August 14, 2008

Those Wonderful Nordstrom Multichannel Customers

The pundits love to talk-up the merits of a healthy, happy base of multichannel shoppers.

So why don't we dissect some information from today's Nordstrom 2nd Quarter Conference Call.

Think about these metrics for a moment:
  • Comp Store sales decreased 6% vs. last year.
  • Profit at the low range of expectations and sub-par vs. last year.
  • Nordstrom Direct had a 15% increase in sales vs. last year.
  • Multichannel Customers, those precious customers the pundits tell us we have to have, increased by 7% vs. last year, and now account for 32% of the total sales volume, vs. 28% of the total sales volume last year.
Ok folks, what does this tell you? Multichannel customers up, direct sales up, retail sales down, total sales down, total profit down, stock price down. Hmmmmm.

Nordstrom, by all accounts, achieved the lofty objective that the pundits demand of us. And yet, SALES AND PROFIT DECREASED!!!!

In other words, sales from infrequent and single-channel customers might be in the negative double-digit range, if there were significant increases in the number of and percentage of volume from multichannel customers.

I'm not saying it is wrong to be "mutlichannel". It is right. But I want for you to think about something.

What happens if you dive head-first into this goofy multichannel thing, doing everything possible to make the experience great for multichannel customers, or for your best customers --- but in the process, you alienate a bunch of single channel, infrequent shoppers, driving down comp store sales in the process? And don't give me that pap about the economy being lousy, if it is so lousy, Zappos should be in the tank, right? Or Amazon? Or Costco? Or Wal-Mart? Or Aeropostale? Or Abercrombie & Fitch? Or Urban Outfitters, up 30% this year? I mean, didn't the government throw freshly printed silly money at customers in the 2nd quarter? How could that hurt comp store sales?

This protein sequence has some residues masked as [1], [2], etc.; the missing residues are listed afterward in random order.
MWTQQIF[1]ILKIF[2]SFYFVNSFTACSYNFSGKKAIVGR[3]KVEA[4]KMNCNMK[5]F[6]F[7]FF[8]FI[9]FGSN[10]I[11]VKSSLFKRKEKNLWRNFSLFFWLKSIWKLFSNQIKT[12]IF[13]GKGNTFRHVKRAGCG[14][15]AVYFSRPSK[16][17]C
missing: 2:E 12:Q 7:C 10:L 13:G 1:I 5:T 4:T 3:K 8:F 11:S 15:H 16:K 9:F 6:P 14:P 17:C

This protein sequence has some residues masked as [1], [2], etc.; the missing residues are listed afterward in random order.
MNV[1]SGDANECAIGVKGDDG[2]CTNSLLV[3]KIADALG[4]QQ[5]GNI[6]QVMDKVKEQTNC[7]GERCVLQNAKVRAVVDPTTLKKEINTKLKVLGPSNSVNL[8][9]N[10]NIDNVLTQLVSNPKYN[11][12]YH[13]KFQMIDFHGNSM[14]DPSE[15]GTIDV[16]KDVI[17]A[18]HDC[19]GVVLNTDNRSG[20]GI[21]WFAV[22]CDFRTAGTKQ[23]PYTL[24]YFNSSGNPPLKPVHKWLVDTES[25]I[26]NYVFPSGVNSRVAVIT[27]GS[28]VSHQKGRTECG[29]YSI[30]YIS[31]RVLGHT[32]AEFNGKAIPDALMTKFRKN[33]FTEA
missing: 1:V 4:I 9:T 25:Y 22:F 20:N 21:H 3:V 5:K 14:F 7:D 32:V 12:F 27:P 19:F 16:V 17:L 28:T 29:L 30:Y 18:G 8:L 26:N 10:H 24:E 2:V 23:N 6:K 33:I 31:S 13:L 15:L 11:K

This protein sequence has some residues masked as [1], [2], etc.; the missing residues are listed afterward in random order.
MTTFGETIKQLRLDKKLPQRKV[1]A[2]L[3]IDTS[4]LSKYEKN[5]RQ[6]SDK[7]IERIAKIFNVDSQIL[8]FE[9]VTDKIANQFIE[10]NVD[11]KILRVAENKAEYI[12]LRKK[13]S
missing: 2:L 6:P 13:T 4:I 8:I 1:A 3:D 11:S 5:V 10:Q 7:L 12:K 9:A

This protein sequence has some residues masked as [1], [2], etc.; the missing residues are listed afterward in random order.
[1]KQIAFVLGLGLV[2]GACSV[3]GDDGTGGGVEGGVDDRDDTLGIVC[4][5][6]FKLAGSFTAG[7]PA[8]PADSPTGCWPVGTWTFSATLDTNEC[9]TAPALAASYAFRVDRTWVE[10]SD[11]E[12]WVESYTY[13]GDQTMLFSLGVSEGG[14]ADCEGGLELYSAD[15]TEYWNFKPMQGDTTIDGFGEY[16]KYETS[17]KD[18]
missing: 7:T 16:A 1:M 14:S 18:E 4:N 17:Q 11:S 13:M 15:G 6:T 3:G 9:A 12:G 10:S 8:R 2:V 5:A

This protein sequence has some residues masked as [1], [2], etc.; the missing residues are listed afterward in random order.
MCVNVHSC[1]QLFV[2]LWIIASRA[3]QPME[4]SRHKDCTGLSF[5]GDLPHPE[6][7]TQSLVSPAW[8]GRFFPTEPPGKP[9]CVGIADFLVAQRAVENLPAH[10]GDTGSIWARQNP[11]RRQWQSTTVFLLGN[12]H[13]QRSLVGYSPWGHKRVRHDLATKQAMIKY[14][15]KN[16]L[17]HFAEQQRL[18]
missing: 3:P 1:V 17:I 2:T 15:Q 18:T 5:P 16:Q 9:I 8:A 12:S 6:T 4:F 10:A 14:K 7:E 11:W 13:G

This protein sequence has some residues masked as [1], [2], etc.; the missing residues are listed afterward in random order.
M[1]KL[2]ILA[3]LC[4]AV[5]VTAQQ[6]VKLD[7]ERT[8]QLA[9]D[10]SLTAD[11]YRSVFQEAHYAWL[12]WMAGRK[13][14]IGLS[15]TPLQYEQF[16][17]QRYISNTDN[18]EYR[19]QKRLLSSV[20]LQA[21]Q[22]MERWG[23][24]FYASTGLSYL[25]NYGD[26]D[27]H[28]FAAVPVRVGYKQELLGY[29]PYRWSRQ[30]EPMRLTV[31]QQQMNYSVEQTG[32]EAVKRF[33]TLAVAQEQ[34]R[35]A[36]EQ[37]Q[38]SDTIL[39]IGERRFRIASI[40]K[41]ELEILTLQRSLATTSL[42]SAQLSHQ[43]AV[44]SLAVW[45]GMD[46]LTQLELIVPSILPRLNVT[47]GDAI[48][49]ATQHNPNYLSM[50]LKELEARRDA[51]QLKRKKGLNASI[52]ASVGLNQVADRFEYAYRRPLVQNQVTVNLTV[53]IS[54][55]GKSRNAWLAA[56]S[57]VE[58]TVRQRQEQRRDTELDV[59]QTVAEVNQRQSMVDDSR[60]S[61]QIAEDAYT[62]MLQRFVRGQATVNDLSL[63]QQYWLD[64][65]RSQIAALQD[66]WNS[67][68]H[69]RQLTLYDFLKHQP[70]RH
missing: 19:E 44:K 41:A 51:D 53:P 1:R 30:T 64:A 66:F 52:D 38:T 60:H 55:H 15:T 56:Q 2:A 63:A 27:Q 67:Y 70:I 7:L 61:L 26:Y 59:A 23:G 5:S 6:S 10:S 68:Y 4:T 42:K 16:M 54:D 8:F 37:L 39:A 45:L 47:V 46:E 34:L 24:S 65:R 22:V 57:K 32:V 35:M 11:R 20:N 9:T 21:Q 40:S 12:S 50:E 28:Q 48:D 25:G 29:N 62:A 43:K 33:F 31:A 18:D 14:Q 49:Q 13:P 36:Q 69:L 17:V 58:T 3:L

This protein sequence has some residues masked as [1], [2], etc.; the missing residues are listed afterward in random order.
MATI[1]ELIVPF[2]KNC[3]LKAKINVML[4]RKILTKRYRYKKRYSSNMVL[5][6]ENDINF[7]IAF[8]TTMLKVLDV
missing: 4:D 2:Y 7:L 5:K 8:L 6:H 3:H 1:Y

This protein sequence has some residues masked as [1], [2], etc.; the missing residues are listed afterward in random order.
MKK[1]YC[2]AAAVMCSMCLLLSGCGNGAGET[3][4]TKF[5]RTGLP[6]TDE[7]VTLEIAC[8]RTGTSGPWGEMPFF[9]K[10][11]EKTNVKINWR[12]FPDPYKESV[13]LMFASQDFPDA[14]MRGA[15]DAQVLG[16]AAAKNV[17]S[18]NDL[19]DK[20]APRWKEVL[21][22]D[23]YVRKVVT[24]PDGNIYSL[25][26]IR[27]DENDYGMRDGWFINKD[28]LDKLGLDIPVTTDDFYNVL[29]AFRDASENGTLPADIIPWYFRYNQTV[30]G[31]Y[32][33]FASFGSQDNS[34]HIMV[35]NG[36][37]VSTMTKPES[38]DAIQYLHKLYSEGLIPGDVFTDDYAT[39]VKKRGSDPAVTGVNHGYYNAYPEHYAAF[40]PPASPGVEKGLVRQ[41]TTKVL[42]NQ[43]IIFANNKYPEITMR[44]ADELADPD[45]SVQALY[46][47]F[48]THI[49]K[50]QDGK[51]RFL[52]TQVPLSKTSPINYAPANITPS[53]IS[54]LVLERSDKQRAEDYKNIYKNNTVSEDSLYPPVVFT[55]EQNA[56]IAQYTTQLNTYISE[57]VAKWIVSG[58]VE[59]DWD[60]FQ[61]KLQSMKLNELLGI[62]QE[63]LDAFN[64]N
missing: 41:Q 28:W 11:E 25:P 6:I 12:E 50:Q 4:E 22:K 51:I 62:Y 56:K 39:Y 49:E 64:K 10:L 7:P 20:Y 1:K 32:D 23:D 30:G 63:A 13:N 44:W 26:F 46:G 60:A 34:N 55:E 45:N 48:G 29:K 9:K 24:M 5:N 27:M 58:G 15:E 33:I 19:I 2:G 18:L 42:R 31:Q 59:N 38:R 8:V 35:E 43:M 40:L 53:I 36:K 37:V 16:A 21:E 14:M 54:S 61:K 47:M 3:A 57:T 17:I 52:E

We need to talk about serving ALL customers, not best customers, not multichannel customers. This is a great lesson --- treating best customers the best, while the rest fail to pay the freight, resulting in poor results.

Think about your own family. Say you have four children. One child earns grades of "A" in school, while the others earn "C"s. Would you focus all of your energy around the child earning an "A", hoping the C students would aspire to be like the A student, or would you do everything possible to make sure that all four children had the opportunity to succeed, based on the unique gifts each child possess?

This multichannel thing, if not executed properly, has the potential to send us down a rathole. We have an opportunity to please all of our customers. Sure, it is good to focus on customers we believe are best. We also need to focus on every customer. No sale is unimportant!

This isn't a criticism of Nordstrom. This is a direct criticism of all of us --- those of us who listened to the message, and those of us who published research reports or sold software, hardware or consulting services. We all drank the kool-aid without thinking whether it might rot our teeth.

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